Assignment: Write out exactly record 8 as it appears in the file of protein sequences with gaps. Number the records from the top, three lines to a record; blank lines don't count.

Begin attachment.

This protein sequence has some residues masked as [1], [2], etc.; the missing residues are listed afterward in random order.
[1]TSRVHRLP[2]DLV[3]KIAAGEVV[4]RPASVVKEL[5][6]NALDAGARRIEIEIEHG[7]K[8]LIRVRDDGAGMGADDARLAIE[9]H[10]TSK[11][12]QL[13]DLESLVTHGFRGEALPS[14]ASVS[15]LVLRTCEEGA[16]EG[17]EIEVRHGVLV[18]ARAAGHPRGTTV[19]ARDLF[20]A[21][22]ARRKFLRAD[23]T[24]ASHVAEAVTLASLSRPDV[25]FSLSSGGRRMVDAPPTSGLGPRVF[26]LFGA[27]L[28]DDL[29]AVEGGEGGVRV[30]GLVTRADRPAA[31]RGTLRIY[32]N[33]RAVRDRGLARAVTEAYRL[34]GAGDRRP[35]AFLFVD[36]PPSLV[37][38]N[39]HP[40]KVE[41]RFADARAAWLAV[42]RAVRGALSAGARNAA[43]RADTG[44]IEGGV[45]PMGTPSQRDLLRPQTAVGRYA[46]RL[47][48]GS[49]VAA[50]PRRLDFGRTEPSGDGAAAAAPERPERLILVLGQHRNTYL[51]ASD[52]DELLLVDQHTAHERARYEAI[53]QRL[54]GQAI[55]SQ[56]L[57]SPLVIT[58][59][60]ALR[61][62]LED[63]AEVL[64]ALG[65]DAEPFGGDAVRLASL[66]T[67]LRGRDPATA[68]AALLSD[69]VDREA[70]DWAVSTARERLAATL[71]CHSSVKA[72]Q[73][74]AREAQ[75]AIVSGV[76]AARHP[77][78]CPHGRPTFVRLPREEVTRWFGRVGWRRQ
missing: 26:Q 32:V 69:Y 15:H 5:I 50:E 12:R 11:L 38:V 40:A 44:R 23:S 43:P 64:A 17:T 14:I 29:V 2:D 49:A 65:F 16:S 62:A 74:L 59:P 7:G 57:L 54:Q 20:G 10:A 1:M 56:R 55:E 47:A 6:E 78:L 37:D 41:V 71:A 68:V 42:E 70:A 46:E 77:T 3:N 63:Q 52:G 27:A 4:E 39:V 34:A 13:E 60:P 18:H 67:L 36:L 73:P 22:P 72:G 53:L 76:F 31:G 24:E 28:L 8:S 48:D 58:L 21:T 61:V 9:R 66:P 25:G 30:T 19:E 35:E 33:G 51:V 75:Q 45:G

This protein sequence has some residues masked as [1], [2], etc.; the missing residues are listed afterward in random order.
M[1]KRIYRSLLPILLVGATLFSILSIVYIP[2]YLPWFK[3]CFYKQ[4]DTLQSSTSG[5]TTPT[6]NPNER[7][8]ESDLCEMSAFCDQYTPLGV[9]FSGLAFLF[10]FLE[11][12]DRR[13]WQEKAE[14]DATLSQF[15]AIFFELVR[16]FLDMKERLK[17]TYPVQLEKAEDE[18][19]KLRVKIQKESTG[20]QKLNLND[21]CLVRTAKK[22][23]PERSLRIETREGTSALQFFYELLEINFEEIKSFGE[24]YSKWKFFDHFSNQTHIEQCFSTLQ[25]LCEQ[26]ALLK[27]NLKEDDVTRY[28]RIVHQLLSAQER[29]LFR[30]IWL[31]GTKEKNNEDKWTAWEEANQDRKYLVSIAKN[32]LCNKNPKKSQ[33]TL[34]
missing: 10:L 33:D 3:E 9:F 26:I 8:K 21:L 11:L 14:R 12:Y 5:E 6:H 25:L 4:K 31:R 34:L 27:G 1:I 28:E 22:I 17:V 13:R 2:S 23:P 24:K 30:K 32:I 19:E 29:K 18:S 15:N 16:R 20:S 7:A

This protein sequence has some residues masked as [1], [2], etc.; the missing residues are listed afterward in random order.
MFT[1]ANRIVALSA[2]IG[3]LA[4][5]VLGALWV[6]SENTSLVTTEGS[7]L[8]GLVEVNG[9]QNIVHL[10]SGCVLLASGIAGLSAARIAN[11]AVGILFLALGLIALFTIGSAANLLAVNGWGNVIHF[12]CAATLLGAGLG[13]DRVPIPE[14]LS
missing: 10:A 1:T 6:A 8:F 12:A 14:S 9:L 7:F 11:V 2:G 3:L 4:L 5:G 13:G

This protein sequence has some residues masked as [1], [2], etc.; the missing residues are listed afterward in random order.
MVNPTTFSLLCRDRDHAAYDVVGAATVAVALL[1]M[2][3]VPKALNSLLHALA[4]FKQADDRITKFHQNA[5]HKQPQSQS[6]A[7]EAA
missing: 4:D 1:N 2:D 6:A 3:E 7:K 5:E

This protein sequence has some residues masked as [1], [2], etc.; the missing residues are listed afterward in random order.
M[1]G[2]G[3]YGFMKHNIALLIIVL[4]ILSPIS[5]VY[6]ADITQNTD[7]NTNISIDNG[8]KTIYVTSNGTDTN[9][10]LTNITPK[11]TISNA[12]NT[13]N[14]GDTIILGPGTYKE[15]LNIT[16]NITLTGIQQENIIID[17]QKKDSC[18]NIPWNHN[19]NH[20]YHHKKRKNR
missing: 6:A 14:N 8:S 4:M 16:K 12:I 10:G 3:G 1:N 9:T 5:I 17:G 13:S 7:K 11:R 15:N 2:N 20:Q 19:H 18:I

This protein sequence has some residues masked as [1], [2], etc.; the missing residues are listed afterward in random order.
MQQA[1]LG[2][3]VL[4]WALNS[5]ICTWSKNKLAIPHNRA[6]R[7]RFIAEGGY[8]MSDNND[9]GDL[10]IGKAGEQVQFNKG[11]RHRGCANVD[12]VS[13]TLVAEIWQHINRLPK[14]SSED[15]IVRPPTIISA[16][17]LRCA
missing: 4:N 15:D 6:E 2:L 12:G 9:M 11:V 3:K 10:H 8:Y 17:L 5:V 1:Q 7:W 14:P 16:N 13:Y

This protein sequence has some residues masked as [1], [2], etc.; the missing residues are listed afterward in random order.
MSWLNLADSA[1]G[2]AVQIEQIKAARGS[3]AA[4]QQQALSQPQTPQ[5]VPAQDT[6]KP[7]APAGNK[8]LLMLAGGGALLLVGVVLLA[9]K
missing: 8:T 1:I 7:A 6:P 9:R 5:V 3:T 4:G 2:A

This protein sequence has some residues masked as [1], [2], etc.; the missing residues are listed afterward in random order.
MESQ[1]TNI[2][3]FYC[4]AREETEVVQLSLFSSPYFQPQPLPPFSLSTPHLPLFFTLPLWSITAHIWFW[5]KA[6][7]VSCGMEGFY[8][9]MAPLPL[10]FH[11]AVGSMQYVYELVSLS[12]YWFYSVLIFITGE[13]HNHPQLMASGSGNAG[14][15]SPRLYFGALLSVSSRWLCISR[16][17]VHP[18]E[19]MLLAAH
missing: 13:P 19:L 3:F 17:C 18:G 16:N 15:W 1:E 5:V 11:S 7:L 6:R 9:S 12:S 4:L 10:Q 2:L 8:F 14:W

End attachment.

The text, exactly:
This protein sequence has some residues masked as [1], [2], etc.; the missing residues are listed afterward in random order.
MESQ[1]TNI[2][3]FYC[4]AREETEVVQLSLFSSPYFQPQPLPPFSLSTPHLPLFFTLPLWSITAHIWFW[5]KA[6][7]VSCGMEGFY[8][9]MAPLPL[10]FH[11]AVGSMQYVYELVSLS[12]YWFYSVLIFITGE[13]HNHPQLMASGSGNAG[14][15]SPRLYFGALLSVSSRWLCISR[16][17]VHP[18]E[19]MLLAAH
missing: 13:P 19:L 3:F 17:C 18:G 16:N 15:W 1:E 5:V 11:S 7:L 6:R 9:S 12:S 4:L 10:Q 2:L 8:F 14:W